About 4,000 Indian Wells Valley residences are fitted with digital meters that automatically relay water use information to the IWV Water District, according to IWVWD Chief Financial Officer Jennifer Keep.

Keep spoke at the monthly IWVWD plants and equipment committee meeting on Tuesday afternoon, offering them an update on the Automated Metering Infrastructure pilot project. The pilot project tests the new AMI system to ensure it's accurate and to work out any bugs before instituting it district-wide.

The digital AMI meters replace traditional analog meters which require staff to drive out to every residence and manually read the meters to track water use. In addition to saving time, IWVWD staff said the AMI meters will also have a system to automatically detect leaks when they happen, rather than relying on users to report leaks whey they receive their monthly bill and notice a significantly higher charge.

Keep told the IWVWD committee that the pilot project is still just getting start, but there are multiple ways it's making progress. She stated that while about 4,000 residences now have digital AMI meters, many are not yet fitted with antennae to automatically transmit data to the IWVWD.

With the residences that are transmitting data, the district is still hammering out kinks in procedure on what to do with the data. "We're still working on our game plan for how we address each and every report," Keep said.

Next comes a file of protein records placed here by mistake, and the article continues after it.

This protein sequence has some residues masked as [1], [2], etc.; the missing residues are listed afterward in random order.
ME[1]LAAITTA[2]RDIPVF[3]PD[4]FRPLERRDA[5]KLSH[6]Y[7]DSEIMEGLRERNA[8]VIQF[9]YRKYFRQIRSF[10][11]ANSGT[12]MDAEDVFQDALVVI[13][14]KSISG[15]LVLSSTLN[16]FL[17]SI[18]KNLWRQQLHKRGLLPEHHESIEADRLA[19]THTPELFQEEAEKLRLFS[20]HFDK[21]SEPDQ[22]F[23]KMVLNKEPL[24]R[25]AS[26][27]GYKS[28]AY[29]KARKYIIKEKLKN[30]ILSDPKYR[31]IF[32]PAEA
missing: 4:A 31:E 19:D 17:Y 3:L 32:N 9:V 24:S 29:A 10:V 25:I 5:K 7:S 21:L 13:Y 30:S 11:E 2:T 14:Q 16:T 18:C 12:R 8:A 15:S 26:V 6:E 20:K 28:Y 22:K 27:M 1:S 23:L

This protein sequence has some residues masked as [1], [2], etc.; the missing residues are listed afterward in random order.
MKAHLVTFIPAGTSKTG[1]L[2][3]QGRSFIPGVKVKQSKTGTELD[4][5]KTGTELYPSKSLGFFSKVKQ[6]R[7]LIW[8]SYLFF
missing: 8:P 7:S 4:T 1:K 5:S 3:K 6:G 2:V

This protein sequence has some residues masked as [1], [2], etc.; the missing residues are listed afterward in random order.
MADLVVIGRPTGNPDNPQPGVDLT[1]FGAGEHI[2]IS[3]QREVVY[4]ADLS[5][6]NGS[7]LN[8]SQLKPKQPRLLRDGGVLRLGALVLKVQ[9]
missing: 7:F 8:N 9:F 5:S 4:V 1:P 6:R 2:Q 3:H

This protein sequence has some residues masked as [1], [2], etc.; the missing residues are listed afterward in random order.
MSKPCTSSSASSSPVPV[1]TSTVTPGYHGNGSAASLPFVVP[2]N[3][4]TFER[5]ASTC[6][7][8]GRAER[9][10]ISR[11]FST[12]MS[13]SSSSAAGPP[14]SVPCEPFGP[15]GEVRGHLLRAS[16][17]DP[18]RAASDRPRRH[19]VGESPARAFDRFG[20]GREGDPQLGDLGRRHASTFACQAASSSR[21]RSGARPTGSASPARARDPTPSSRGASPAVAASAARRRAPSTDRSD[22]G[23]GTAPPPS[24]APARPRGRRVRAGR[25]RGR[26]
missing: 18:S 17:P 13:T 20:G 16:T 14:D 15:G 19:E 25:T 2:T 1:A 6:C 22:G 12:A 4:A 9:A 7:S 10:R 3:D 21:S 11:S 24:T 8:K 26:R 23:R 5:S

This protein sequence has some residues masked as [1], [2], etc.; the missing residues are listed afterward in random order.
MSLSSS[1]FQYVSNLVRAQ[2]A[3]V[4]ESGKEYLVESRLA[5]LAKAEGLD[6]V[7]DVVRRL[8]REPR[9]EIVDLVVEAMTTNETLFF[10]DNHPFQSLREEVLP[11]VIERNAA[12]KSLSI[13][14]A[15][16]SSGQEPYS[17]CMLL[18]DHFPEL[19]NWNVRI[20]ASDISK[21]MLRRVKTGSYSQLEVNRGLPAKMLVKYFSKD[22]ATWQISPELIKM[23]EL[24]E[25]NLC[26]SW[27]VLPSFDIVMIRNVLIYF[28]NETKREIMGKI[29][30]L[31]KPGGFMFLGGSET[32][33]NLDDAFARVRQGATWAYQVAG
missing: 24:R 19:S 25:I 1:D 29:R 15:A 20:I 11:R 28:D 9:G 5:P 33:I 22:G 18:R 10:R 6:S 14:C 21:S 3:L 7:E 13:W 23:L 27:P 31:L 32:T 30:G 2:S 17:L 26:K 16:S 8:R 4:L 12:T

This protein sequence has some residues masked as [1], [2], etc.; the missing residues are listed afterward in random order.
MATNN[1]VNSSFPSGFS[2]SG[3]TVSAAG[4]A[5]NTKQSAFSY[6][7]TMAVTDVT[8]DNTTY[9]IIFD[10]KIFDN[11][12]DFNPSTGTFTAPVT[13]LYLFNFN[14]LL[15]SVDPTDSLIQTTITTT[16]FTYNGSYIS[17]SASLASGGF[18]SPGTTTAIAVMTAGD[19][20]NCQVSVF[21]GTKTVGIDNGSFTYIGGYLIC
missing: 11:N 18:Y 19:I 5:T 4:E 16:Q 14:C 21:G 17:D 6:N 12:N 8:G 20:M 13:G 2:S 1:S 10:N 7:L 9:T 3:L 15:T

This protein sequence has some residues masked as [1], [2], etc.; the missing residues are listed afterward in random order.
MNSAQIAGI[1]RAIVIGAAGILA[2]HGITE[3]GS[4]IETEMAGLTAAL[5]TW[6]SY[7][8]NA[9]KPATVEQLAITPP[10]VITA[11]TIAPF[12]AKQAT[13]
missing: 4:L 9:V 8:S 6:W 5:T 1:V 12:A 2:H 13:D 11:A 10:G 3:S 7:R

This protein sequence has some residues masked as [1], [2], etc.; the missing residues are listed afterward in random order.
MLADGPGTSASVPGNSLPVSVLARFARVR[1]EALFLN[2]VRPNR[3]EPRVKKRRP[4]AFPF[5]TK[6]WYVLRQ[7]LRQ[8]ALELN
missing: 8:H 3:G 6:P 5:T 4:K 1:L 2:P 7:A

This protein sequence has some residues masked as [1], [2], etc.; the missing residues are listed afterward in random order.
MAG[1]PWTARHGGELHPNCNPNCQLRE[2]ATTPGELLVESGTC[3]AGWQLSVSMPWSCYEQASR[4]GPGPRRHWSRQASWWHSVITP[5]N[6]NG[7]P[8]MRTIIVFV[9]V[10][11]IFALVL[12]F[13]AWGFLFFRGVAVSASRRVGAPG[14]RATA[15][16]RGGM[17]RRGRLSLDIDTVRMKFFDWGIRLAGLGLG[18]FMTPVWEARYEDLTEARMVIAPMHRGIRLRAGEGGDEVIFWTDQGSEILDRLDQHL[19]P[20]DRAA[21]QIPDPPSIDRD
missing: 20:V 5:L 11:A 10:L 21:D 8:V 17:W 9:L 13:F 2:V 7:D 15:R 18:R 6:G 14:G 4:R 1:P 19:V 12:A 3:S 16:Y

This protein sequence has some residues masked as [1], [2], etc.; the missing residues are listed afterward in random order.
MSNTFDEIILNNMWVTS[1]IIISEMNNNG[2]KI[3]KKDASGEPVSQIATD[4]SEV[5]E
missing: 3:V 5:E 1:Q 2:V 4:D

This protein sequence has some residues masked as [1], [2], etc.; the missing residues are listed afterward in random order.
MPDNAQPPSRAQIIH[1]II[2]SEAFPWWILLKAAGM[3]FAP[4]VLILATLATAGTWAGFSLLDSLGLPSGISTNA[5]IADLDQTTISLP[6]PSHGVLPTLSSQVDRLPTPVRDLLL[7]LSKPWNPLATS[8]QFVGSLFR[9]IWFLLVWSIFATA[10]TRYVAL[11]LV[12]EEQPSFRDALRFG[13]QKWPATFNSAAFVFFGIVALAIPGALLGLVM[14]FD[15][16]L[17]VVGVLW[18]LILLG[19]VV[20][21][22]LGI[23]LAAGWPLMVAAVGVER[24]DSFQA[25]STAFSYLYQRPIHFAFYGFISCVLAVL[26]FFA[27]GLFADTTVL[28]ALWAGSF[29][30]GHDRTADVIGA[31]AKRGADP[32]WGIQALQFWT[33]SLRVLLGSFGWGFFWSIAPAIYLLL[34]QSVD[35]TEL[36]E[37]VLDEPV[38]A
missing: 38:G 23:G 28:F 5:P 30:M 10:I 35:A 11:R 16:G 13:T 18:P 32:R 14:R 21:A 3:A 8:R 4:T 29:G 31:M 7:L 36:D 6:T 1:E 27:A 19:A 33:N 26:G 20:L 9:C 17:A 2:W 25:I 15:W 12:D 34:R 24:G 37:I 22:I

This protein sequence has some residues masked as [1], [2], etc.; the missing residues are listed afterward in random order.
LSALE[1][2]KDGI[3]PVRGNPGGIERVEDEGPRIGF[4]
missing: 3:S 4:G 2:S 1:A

Still, Keep said the AMI pilot project is keeping up with the district's proposed timeline. She reported that there is one route where they have fitted every residence with digital meters which are allowing IWVWD to receive and bill water use data as intended.

"So far, AMI is working great? Exactly as we expected?" asked IWVWD board vice president Chuck Cordell.

"Yes," Keep responded. "We're just tweaking and investigating things."

IWVWD general manager stated that the AMI pilot project began with a six-month timeline in mind, which would set its completion date at some time in August. Keep added that, if necessary, she would recommend the district to extend the pilot project if there were still any signs of hiccups in the system.

The IWVWD website states that AMI system aims to take advantage of the benefits of updated technology. "In addition to automated leak detection, the primary benefits of AMI include reduced staff time needed to read meters and therefore, more staff time to conduct meter-box maintenance and repair and assist customers with water audits. Automated leak detection is critical to the District’s mission to save water and avoid unexpectedly high water bills for customers by early detection of unnecessary water loss such as from running toilets, incorrectly programmed sprinkler systems and broken pipes," the website reads.

However, the program also offers an opt-out program for anyone who would prefer to keep the manual meter. Customers can opt out of the AMI system by filing the opt out form on the IWVWD's website and paying a $25 monthly fee to cover staff time manually reading and logging water use information.

Zdeba noted that, thus far, the opt out program has a total of one member.